In the past, managers could get away with looking for candidates
only when there was a clear need, either because of an open
position or as a solution to a problem. These days, the sourcing
of high-value candidates should be a never-ending process for
successful managers who wish to be considered high-value in their own
organizations. A manager's commitment and ability at continual
candidate sourcing will be a primary determinant of his or her
Below we describe the various options for sourcing candidates in
order of typical preference.
of us would agree that
elevating our own employees is preferable to hiring from outside
Promoting from within rewards performance and
stability in current employees, and motivates others to do what's
necessary to qualify for their own advancements.
Internal promotions also save on the time of many people involved in the hiring process
and recruiting costs. Hiring outside managers is naturally more
risky than working with people whose strengths and weaknesses are
already known in an organization.
RECRUIT FROM OUTSIDE
Sometimes hiring from outside
the organization is necessary for management level positions. If
an organization is growing quickly or entering a new market, there
may not be enough time to develop veteran managers internally. Hiring experienced outside managers
will be the only option.
There are also times when non-aligned people bring new ideas and open minds to
allow an organization to move forward. Outsiders are less likely to be
emotionally and politically tied to the past and are perceived to
make fair decisions regarding difficult problems.
1. Hire From Competitors
If what is needed is industry experience, then the most obvious option
is to recruit people from the same industry. It is always worthwhile to
consider hiring people with relevant knowledge of your sector and relationships
that can be beneficial.
It is important to keep in mind that this needs to be done with
sensitivity or risk retributive action from competitors if your
actions are perceived to be attacking
someone else’s business.
2. Hire From Related Industries
Companies that are
suppliers or clients of your company or your competitors are often good sources of candidates since
have experience working with your industry in ways
that are different and can bring fresh ideas and opportunities.
As above, it is important that the hiring process be done with
compassion for your industry partners. Reckless hires can damage your relationships with clients or suppliers with negative consequences
for years to come.
3. Hire From Unrelated Industries
People in professions like finance, HR and IT have skills
that are more transferable. It is common for them to move to
entirely different industries and still perform well. In functions like sales and operations, it
can be more
difficult for senior professionals to change industries. As an
example, it might be possible for a finance manager to move from a
heavy equipment company into cosmetics but a sales manager can’t.
Some industries are more related than they seem. For instance, many
product-focused multinationals hire Country Managers whose main job is
to oversee a sales & distribution network. Someone who has
experience with running a high-end confectionary business can sometimes
be just as good at branded garments.
4. Hiring Nearby Asians
Within Southeast Asia, it is becoming more common for Asian managers to move from one country to another.
In doing so, they become able to work at international levels but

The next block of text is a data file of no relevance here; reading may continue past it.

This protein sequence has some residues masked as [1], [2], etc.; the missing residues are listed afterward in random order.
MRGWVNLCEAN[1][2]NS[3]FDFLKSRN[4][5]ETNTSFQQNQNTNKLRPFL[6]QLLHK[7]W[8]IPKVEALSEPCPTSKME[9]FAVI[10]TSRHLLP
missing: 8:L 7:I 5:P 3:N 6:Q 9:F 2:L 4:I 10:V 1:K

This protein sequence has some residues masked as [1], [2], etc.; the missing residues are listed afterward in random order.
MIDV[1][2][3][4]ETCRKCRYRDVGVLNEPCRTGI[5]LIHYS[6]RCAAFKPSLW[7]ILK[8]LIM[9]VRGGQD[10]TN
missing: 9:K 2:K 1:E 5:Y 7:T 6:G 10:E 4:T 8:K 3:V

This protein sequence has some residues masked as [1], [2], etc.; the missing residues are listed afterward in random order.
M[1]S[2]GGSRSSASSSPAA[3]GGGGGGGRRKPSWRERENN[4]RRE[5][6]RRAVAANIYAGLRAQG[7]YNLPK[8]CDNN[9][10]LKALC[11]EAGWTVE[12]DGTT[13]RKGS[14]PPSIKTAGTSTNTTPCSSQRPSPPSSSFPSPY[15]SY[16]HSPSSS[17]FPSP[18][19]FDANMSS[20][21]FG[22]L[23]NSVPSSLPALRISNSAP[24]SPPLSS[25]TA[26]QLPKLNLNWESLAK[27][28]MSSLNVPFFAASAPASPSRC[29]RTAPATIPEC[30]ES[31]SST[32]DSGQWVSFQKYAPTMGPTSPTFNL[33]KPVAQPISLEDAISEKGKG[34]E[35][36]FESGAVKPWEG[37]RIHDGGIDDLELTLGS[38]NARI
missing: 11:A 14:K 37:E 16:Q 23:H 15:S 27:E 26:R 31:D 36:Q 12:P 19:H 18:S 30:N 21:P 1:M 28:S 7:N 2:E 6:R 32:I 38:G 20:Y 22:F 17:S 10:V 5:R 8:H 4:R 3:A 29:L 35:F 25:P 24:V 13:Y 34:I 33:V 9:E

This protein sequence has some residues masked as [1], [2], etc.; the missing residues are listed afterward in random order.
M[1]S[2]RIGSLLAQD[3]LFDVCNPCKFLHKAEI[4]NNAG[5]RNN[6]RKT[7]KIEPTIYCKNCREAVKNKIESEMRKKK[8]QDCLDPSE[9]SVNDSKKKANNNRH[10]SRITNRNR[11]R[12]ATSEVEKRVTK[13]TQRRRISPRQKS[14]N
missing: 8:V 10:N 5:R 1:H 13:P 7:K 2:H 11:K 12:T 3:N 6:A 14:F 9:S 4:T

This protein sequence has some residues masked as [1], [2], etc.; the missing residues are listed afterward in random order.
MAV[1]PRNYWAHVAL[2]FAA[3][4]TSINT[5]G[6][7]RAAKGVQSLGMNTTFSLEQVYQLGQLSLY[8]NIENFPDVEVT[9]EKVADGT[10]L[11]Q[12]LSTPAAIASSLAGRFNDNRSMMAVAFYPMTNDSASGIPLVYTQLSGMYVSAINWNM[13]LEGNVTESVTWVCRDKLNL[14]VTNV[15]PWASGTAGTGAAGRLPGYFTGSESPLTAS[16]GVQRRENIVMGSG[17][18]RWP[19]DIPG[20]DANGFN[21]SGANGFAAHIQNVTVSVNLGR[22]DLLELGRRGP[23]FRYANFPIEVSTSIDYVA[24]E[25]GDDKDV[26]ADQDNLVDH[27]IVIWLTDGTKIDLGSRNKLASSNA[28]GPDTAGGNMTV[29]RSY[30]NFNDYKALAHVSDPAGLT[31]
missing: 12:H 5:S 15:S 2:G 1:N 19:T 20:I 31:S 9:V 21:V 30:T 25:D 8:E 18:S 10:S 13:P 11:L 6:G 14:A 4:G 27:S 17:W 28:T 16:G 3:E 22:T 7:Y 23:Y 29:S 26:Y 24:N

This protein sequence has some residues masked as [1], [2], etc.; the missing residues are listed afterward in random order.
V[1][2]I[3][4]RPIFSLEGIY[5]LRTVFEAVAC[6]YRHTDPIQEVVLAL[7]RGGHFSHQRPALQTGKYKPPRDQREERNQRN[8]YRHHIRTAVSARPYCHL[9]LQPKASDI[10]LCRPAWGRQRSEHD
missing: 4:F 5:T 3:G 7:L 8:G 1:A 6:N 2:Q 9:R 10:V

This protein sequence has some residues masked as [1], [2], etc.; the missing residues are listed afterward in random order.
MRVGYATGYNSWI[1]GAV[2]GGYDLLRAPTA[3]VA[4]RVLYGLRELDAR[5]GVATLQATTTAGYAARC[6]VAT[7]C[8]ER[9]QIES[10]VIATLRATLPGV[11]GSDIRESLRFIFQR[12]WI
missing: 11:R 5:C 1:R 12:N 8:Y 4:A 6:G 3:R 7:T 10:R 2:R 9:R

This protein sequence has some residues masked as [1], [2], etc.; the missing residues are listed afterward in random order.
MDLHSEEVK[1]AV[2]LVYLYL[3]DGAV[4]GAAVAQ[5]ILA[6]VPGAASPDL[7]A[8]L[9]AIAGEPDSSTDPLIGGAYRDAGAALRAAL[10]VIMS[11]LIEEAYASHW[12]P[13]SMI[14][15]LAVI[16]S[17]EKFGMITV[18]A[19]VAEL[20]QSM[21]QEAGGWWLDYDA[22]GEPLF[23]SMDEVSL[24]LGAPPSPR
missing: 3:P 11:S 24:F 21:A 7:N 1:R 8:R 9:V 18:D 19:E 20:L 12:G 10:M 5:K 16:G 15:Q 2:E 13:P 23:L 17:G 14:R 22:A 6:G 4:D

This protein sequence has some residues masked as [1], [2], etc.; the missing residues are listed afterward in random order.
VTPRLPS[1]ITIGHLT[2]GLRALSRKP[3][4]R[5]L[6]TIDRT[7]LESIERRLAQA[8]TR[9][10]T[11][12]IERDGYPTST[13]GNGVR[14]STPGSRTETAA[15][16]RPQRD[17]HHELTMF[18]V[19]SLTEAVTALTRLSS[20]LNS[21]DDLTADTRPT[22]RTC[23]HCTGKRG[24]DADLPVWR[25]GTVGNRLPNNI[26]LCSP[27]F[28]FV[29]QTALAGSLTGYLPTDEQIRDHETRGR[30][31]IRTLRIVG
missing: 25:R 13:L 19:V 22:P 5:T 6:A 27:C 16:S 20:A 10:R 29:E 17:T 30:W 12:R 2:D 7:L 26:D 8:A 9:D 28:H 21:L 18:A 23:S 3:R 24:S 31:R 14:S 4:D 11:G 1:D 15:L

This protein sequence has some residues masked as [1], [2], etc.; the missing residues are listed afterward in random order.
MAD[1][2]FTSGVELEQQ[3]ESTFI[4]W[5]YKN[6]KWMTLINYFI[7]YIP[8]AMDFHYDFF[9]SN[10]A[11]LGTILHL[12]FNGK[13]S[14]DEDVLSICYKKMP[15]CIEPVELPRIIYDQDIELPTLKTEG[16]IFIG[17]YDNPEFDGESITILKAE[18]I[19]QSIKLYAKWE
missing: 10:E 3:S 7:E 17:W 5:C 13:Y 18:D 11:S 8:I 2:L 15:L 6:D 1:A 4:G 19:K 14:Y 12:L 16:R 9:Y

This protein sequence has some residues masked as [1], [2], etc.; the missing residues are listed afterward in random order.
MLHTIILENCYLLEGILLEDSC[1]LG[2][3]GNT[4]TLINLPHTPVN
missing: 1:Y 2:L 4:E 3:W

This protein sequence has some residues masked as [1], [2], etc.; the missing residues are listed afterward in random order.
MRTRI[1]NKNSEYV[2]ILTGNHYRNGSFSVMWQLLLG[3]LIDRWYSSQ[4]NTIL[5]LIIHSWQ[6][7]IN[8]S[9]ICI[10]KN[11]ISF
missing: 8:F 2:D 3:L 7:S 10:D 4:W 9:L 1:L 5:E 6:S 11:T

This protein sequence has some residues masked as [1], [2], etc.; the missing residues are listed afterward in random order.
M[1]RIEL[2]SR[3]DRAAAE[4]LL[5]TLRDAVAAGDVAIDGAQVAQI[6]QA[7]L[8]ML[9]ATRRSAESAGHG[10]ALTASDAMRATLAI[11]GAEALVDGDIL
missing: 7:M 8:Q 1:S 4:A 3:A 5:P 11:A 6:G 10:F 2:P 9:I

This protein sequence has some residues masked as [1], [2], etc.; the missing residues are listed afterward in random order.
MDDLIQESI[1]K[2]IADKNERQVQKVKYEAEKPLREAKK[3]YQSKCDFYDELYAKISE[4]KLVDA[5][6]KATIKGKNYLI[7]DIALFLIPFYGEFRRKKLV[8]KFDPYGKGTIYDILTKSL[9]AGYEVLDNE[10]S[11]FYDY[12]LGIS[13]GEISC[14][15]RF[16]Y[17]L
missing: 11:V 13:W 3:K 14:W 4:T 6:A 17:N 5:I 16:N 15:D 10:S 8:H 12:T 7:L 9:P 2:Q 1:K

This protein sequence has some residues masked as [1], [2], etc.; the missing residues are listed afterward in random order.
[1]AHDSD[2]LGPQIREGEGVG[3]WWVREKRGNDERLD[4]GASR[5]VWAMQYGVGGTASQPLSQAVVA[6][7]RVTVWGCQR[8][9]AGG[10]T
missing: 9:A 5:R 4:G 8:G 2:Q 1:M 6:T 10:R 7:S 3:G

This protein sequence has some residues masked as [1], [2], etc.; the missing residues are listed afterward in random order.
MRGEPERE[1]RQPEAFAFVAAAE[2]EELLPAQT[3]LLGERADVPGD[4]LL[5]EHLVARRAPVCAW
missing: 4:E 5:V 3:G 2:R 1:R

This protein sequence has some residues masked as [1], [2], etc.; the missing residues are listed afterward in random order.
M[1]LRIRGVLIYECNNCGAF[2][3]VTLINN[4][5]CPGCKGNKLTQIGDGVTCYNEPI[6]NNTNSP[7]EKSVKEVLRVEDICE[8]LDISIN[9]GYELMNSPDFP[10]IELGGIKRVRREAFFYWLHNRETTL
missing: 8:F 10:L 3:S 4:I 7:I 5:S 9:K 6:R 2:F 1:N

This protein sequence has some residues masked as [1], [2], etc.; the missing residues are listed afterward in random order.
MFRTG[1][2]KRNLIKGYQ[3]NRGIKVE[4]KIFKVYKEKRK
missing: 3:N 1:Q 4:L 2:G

retain the streetwise sense of how business is done in Asia.
and Filipino managers, in particular, seem to do well almost anywhere.
Singaporeans have superb skills but don't always want to be posted
to less developed countries. Indonesians and Thai managers
can be first-rate in their own countries but language abilities
can hinder them from being considered for outside
postings. Indian managers are another very good source
of highly productive and adaptive people.
to relocating Asian managers to other countries within Southeast
Asia has to do with compensation expectations. When
relocating for postings in Singapore or the Gulf region, it is common
for Malaysian and Filipino managers to double their current income levels.
Many have come to believe they should receive similar increases
when relocating to less prosperous countries. Clearly, few
developing countries within Southeast Asia can support such high
incomes. Therefore, explanations are required up-front to reduce
unrealistic income expectations.
5. Asian Returnees
Over the years, people from Southeast Asia have dispersed themselves throughout
the world. Adapting to any new country is difficult and not everyone is
their adopted countries.
also natural for immigrants to have an inner longing to return to
their home country someday. The grim economic situation
in many so-called advanced countries has lately made this desire more intense than usual.
There are sizeable numbers of Vietnamese, Singaporeans and Malaysians
throughout Asia, the Gulf region, and the west, and more than a few
would be open to suitable opportunities in their home country or region. Ethnic
Chinese and Indians originating from Southeast Asia are often a
particularly open-minded group.
In absolute size, however, there is no overseas group larger than the Filipinos.
There are roughly 8M of these pleasant people are working outside
Philippines currently and this number includes a sizeable portion of
the country's middle and upper class elite.
There is strong demand for returnees since companies are more hesitant about relocating full
expatriates to emerging countries. Returnees are a better option since they are perceived to be able to adapt
quickly and are motivated to stay for the long-term.
Returnee managers are more expensive than
local candidates but not by much and they usually don’t expect
expatriate benefits. Their main desire is to return to their home
country and have a suitable job to go to.
6. “Local Expats”
A "local expat" is defined as a foreigner who chooses to live in an
adopted country for his or her own reasons.
Often, such people were previously posted as full expatriates and later
decided to remain indefinitely. The majority of local expatriates in
Asia are male -- it's still a guy-friendly region -- and have married
Asian females or have personal business interests.
expatriates work at local terms but are usually compensated at
higher levels than local managers who lack international
experience. They are often stable employees since there are